"They booked a Royal Banquet at Mortimer's tonight, but didn't show up," Jeff continued. "Two stewards checked the room after calling. No sign of them."

Deschanel raised an eyebrow. Mortimer's was the ship's most high-class restaurant, with a standing dress code and entrée prices that ran into the thousands. Nobody stood up a reservation at Mortimer's. "Newlyweds?"

"There's no notation in their booking." Jeff brought up the passenger records on his tabletop display.

Deschanel saw the ID photos and said, "Wait a minute. That's Cletus Savier?"

"You recognize him?"

"His name's not Cletus. And I think I know where to find him."


Deschanel stepped out of the airlock and engaged her magnetic boots on the exterior hull. She took a moment to look around the blackness, just to make sure there wasn't something funny going on inside the effective range of the ship's navigational sensors, then walked forward.

She found the missing couple standing just behind the avionics section, looking through a telescope on a tripod attached to the hull and aimed at Dejah Thoris' destination: Mars. They were wearing the two spacesuits which she'd found still checked into the amidships excursion lounge but physically missing from inventory. Deschanel switched her suit radio to the common EVA frequency.

"I hope that tripod has magnetic feet, Cletus," she said, "otherwise you're getting billed for the hull repairs."

The spacesuited figure on the left turned, and a familiar brown face smiled at her through the helmet. "Good to see you, too, Chief."

Deschanel nodded at the other person. "You going to introduce me to the wife?"

The second figure rotated around, and Deschanel saw a pink face with twinkling blue eyes. The woman smiled and shook Deschanel's gloved hand. "Hi! I'm LeeAnn. Cletus said we might run into one of his friends on board, but I didn't think he meant the crew."

"Oh, we go way back." Deschanel squinted at "Cletus." "I remember the first time I caught him breaking half a dozen ship's regulations and interstellar laws."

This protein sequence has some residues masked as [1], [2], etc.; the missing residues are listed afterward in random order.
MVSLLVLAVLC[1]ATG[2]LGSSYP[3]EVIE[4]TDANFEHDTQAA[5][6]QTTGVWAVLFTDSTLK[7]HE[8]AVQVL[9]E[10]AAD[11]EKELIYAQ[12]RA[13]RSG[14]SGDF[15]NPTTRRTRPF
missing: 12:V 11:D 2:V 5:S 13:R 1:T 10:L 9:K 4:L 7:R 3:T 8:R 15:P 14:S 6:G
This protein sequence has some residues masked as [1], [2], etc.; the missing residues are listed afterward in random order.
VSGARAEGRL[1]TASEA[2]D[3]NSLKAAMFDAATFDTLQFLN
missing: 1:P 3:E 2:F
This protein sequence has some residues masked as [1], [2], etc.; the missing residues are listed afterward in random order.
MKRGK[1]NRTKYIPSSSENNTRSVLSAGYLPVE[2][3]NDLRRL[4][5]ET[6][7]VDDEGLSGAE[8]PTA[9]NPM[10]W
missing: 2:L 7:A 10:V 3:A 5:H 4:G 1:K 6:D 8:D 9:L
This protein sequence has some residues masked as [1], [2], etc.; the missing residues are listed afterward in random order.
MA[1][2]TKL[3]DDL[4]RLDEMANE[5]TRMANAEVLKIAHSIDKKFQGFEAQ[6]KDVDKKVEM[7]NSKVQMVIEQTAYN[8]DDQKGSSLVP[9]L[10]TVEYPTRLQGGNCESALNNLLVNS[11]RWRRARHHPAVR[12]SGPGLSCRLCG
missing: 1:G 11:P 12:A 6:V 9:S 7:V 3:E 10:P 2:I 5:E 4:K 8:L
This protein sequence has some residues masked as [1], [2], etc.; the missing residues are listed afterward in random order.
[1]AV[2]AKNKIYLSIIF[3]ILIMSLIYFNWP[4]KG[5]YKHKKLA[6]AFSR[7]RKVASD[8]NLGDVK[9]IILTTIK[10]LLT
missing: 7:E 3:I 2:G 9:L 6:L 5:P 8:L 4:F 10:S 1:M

"Oh, we can afford to pay the fines," LeeAnn said. "It's less hassle than chartering a private spacecraft, anyway."

Something occurred to Deschanel. "Is 'LeeAnn' even your real name?"

The other woman winked. "It is this week."

Deschanel grumbled. "Congratulations. You two are perfect for each other."


Image: Planet Mars by Paul T., April, 2010

28 October 2011

"Unanswered Questions"

By Curtis C. Chen

Remember, operators: "non-lethal" does not mean "safe," and as a certain maverick exobiologist recently learned, even rubber bullets can get you into trouble with local law enforcement.

I'm Cathieri Pomayn, and this is BOUNTY CALL.

We get a lot of questions from viewers about weaponing regulations, and our answer always has to be the same: do your homework! With over two hundred human colony systems, there is no way we could keep up with the research, even if liability issues allowed us to address specific inquiries in the first place.

Please, before you even think about entering another jurisdiction, look up their prevailing regulations. We can't tell you where to do your research—again, liability issues, sorry boys!—but your local weaponer should have some good pointers. If anyone's going to know what's legal and what's not, it'll be the guy selling you the bullets.

Now, what we can talk about on this show is current events. For example, here's what happened to notorious treasure hunter Driftis Degge just last week on the Grunsharii homeworld.

(Roll clip, Murray. How long is this segment? No, I'm fine, just let me review the coverage here. Do we have the police report yet? Okay.)

And there you have it, folks: celebrity does not guarantee you immunity from prosecution, and nobody—repeat, nobody—is immune to projectile damage.

Interesting fact about the non-lethal rounds used in this particular incident: they were manufactured on—

(Okay, Murray, hold. I just need a second. I know, I reviewed the copy before air, but it just doesn't—I don't like the way it sounds now. Mark this for an edit. Yeah, I'm ready, go.)

The non-lethal rounds used in this incident were KMR-8's, manufactured on Senqara Prime and commonly known as "crazy eights." If you've ever taken a job in the Senqara system, you've probably pulled more than a few of these out of your vehicles or body armor. If you haven't tangled with Senqarans, consider yourself lucky.

Why did Degge have a sidearm loaded with KMR-8's in the first place? Well, it seems that—

(Cut. Sorry, Murray, this is just—I know I'm on camera, but I can't pretend I didn't even know the man, and this copy—look, just let me talk, okay? Record a waiver for the lawyers, but I need to say this. Thank you, Murray.)

We don't know all the facts yet. The Grunsharii have not yet released an official statement on the incident, and Driftis Degge is being held without bail in their capital city. But I have had the honor of serving with Captain Degge, and I can tell you this: he always knows what weapons he's carrying on his person, and he always knows what ammunition he's loaded into them.